This case challenges Virginia’s Partial Birth Infanticide Act of 2003 (the “Virginia Ban”), a method ban that targets the dilation and evacuation (D&E) method of abortion.
Filing Date: 6/18/2003
Plaintiff(s): Richmond Medical Center for Women
Center Attorney(s): Stephanie Toti
Summary: This case challenges Virginia’s Partial Birth Infanticide Act of 2003 (the “Virginia Ban”), a method ban that targets the dilation and evacuation (D&E) method of abortion. , Click here to learn more about method bans >
D&E is the safest and most common method of abortion used after the first trimester of pregnancy. , The D&E method involves dilating the cervix and removing the fetus from the uterus using instruments. , Usually the fetus is removed in pieces, resulting in a “standard D&E.” , Sometimes, however, the fetus is removed intact, resulting in an “intact D&E.” , Anti-choice activists coined the inflammatory term “partial-birth abortion” to describe the intact variant of D&E. , Since the mid-1990s, they have waged a campaign to ban this method of abortion. , Most bans on so-called partial-birth abortion are so broadly worded that they encompass not only intact D&E, but also standard D&E and other abortion methods.
That is the case with the Virginia Ban. , Physicians risk violating this law every time they perform an abortion using the standard D&E method. , Thus, to avoid the threat of criminal prosecution under this law, physicians in Virginia must stop using the standard D&E method.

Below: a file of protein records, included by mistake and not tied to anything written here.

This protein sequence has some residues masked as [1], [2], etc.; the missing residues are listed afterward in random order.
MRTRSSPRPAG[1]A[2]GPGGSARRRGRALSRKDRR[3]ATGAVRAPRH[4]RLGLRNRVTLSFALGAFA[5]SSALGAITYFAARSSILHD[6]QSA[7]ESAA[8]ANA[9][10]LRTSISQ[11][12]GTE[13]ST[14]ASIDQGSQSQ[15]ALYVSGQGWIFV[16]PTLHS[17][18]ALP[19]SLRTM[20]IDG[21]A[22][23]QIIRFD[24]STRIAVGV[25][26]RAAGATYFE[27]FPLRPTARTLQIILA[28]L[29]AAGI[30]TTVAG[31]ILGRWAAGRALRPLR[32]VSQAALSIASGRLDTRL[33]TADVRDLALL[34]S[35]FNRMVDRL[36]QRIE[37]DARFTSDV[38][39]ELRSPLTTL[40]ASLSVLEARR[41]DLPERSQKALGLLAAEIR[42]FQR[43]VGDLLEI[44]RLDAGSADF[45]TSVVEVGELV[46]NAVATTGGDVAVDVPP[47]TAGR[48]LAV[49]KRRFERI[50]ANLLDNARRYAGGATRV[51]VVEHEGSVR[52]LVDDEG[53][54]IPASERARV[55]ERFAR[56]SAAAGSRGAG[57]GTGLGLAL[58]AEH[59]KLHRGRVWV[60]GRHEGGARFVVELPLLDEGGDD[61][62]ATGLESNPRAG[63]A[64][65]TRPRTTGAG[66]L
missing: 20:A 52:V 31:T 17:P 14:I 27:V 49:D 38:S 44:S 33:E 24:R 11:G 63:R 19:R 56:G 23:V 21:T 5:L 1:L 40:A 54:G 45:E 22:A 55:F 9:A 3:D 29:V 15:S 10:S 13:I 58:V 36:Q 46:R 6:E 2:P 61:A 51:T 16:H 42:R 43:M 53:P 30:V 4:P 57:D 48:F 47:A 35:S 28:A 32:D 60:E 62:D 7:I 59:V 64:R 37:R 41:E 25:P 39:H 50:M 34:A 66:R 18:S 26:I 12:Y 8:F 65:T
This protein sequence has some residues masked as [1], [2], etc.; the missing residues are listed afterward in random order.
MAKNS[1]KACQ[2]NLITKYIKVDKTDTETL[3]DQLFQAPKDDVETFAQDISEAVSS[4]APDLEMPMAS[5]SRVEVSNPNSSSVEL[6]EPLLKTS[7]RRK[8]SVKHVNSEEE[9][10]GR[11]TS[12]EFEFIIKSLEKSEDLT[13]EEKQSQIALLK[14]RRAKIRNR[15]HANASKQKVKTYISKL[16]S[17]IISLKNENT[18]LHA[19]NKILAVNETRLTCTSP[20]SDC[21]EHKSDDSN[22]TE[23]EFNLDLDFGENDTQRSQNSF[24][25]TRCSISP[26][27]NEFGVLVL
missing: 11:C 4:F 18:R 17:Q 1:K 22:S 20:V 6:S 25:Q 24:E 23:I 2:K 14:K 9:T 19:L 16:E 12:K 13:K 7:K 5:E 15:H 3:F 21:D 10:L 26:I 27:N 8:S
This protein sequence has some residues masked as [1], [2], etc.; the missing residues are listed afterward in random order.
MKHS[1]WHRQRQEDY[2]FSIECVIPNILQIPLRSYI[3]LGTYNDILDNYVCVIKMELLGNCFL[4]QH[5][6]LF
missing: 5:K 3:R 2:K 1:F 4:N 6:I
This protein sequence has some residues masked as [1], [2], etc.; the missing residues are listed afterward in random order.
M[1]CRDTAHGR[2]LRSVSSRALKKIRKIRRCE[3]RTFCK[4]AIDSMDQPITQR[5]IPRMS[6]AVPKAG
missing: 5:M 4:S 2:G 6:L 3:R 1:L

In Stenberg v. Carhart (“Carhart I”), the Supreme Court struck down a Nebraska statute banning so-called partial-birth abortion, holding that a method ban is unconstitutional (1) if it restricts use of the standard D&E method or (2) if it lacks a health exception. , Click here to learn more about Carhart I >
But seven years later, in Gonzales v. Carhart (“Carhart II”), the Supreme Court upheld a federal statute banning so-called partial-birth abortion, on the ground that it was limited to abortions performed using the intact D&E method. , The Supreme Court made that ruling despite the fact that the law did not contain an exception for situations when the procedure is necessary to prevent harm to a woman’s health, marking the first time in 35 years that the Supreme Court upheld a restriction on abortion that lacked a health exception. , Click here to learn more about Carhart II >
The Center filed suit against the Virginia Ban after the Supreme Court’s ruling in Carhart I but before its ruling in Carhart II. , It prevailed in the district court on several grounds, including that the law restricted use of the standard D&E method and that it lacked a health exception. , The U.S. Court of Appeals for the Fourth Circuit affirmed the district court’s judgment that the law was unconstitutional, but based its decision solely on the law’s lack of a health exception. , After deciding Carhart II, the Supreme Court remanded the case back to the Fourth Circuit for further consideration. , The Fourth Circuit again affirmed the district court’s decision, this time on the ground that the law restricts use of the standard D&E method. , Subsequently, at Virginia’s request, the Fourth Circuit agreed to rehear the case en banc. , On October 28, 2008, all 11 active judges on the Fourth Circuit heard argument in the case. On June 24, 2009, the court upheld the law and, in a 6-5 decision, ruled that the law did not place an undue burden on a woman’s right to obtain an abortion.
Dr. Fizthugh will continue providing abortion for his patients with the same quality of care, but the law will limit his options. The Center plans to monitor the situation and will file another challenge if there is a circumstance in which he is threatened with enforcement of the law.